If you happen to be working on a sweater or other garment, here are some more tips to help make your journey a smooth one.
We already discussed ease and choosing the size and shape of sweater that’s right for you. Now, to make sure your sweater actually turns out the size that you planned, your gauge must be right on target.
Getting the Right Gauge
I know, I know – groan, groan. You don’t have to do it all the time, but when you invest this much money and time into a project, you should make sure it fits. Make a quick gauge swatch and measure it to see what your gauge is. It must match the gauge specified in the pattern.
If you are knitting your sweater in the round, make sure you make your gauge swatch in the round. Many people purl more loosely than they knit, so if you’re not going to be purling on your sweater, you don’t want any differences in tension messing up your gauge swatch.
Choosing the Right Color of YarnWhen I chose my first sweater pattern, I fell in love with the picture on the pattern booklet. A stick-thin waif, hands dangling over her head, posed in a huge, baggy, cream-colored sweater, amidst a flock of sheep.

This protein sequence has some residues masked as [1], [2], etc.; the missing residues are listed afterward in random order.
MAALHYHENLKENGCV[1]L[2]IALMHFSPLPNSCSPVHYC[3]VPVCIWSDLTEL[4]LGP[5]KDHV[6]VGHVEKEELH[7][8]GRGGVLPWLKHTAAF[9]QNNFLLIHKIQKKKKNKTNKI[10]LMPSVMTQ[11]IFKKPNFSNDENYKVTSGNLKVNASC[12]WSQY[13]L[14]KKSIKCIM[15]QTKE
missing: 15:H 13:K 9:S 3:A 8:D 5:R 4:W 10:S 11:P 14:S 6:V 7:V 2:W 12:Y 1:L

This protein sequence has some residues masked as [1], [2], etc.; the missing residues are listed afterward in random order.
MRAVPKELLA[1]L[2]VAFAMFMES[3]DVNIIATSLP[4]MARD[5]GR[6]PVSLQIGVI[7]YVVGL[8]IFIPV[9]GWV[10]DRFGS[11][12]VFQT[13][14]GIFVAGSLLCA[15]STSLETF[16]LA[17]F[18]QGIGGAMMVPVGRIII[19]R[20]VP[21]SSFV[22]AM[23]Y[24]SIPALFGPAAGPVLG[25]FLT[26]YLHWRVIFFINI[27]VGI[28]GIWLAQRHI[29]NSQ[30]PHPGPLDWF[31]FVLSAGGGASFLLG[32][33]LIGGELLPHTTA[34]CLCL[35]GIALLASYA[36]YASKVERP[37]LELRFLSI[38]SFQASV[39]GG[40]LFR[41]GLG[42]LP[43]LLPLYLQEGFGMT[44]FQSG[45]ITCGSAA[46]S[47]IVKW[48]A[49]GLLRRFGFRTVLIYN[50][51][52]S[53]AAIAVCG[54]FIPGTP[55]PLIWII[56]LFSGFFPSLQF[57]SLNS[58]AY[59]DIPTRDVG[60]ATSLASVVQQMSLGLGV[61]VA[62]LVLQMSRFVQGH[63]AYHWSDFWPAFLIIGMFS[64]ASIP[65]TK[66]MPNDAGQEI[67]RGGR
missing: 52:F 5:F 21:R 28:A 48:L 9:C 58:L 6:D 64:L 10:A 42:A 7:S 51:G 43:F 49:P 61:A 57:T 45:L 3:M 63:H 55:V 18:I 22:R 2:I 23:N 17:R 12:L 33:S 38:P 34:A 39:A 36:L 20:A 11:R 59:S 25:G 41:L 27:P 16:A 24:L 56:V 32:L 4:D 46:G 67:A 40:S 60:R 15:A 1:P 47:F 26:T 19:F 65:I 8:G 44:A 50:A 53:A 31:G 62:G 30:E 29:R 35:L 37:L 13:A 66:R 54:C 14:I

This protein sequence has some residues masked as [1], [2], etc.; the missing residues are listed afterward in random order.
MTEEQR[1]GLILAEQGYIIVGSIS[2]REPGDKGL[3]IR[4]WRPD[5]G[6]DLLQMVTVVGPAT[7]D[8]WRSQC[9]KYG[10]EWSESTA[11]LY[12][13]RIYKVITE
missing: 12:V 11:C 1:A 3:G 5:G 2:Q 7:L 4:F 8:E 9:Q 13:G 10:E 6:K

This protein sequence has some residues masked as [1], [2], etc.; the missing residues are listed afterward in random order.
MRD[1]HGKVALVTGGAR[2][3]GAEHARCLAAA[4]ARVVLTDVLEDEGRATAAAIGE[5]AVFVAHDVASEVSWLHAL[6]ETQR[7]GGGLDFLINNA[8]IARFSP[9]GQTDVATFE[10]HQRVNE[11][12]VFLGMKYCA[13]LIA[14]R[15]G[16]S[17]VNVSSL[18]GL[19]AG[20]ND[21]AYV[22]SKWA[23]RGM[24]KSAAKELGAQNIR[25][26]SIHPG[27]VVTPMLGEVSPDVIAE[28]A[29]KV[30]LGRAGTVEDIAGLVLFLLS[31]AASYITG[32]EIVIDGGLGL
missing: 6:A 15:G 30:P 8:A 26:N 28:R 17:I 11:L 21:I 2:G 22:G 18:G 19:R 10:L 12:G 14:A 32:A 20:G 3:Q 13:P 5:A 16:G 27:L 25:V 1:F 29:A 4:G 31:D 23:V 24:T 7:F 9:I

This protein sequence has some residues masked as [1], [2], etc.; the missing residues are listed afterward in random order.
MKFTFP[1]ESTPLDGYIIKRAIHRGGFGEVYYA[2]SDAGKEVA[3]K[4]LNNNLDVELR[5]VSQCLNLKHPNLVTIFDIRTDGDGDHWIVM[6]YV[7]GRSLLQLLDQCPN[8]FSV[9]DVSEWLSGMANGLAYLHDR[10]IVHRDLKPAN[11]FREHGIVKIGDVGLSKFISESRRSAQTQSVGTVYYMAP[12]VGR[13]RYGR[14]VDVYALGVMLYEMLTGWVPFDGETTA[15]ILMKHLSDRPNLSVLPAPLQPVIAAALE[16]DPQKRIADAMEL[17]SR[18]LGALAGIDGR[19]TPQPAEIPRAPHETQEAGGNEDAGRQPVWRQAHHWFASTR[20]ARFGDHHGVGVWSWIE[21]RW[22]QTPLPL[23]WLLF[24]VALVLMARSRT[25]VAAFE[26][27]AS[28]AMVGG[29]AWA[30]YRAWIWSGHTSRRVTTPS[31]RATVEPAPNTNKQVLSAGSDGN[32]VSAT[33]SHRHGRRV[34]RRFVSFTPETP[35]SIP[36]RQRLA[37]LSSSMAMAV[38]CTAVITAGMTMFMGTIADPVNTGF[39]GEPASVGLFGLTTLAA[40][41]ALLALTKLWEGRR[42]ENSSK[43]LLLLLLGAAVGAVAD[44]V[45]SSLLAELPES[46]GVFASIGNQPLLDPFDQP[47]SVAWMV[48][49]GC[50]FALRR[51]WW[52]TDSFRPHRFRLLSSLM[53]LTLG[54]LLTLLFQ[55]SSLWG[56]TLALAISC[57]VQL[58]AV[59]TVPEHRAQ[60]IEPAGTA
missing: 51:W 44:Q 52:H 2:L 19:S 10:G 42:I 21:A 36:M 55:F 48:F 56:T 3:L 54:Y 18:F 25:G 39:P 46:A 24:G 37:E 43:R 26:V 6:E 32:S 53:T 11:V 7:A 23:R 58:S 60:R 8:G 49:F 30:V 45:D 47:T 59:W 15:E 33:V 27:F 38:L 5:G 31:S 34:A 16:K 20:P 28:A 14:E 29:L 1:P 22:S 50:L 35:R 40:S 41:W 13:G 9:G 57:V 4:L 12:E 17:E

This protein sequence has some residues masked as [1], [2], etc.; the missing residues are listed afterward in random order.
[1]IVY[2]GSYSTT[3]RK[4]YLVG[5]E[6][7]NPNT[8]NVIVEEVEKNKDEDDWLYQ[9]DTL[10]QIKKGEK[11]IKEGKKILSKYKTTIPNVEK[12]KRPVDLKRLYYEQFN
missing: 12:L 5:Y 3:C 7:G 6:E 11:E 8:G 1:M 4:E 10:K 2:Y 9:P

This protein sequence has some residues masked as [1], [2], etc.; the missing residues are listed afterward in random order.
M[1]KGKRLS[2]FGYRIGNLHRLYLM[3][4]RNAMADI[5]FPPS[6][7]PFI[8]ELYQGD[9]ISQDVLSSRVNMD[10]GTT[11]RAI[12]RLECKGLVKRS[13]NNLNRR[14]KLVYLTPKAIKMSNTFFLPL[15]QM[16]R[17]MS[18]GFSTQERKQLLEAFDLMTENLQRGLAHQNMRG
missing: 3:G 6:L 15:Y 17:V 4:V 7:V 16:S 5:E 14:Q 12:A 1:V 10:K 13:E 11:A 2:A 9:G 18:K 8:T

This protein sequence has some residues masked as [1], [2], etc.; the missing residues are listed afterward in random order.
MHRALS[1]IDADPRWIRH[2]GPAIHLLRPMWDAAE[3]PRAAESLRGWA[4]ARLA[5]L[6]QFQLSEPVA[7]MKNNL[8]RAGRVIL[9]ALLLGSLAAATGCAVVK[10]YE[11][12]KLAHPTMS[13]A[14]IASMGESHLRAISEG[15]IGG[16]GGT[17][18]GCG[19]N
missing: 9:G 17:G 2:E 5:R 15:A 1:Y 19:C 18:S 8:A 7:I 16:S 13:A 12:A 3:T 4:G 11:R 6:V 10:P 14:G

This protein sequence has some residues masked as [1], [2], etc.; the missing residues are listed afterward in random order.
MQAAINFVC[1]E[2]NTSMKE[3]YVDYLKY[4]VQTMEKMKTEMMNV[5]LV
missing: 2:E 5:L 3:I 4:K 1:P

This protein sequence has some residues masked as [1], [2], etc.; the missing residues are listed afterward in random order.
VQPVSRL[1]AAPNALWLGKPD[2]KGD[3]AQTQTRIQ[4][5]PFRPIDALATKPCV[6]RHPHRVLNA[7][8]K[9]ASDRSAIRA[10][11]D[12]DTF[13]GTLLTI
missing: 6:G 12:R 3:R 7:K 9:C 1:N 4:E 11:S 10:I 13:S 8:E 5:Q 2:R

“That’s what I want!” I said, and promptly bought 10 balls of Brown Sheep Bulky Superwash in a sort of oatmeal color.
Unfortunately for my sweater experience, I am neither a stick-thin waif, nor does oatmeal color look good on me. A recipe for disappointment, for sure.
Learn From My Mistakes!
I know this sounds obvious, but it’s not. Take the time to choose a color of yarn that actually looks good on you, not necessarily the color that the model is wearing in the pattern. Again, just look at the sweaters that you already wear. Think about your favorite colors. This is the time to play it safe.
You can also hold a skein of yarn up to your face in the mirror at the yarn store to help you decide which of two colors would look better. Just hold it up next to your skin.
Bring someone along that you trust and that has a great fashion sense that can help you pick out the right color of yarn. Remember, if you’re spending $50.00 to $100.00 on the raw materials for your sweater, you want to choose yarn that look good on you.
Next: as promised, my disastrous first sweater.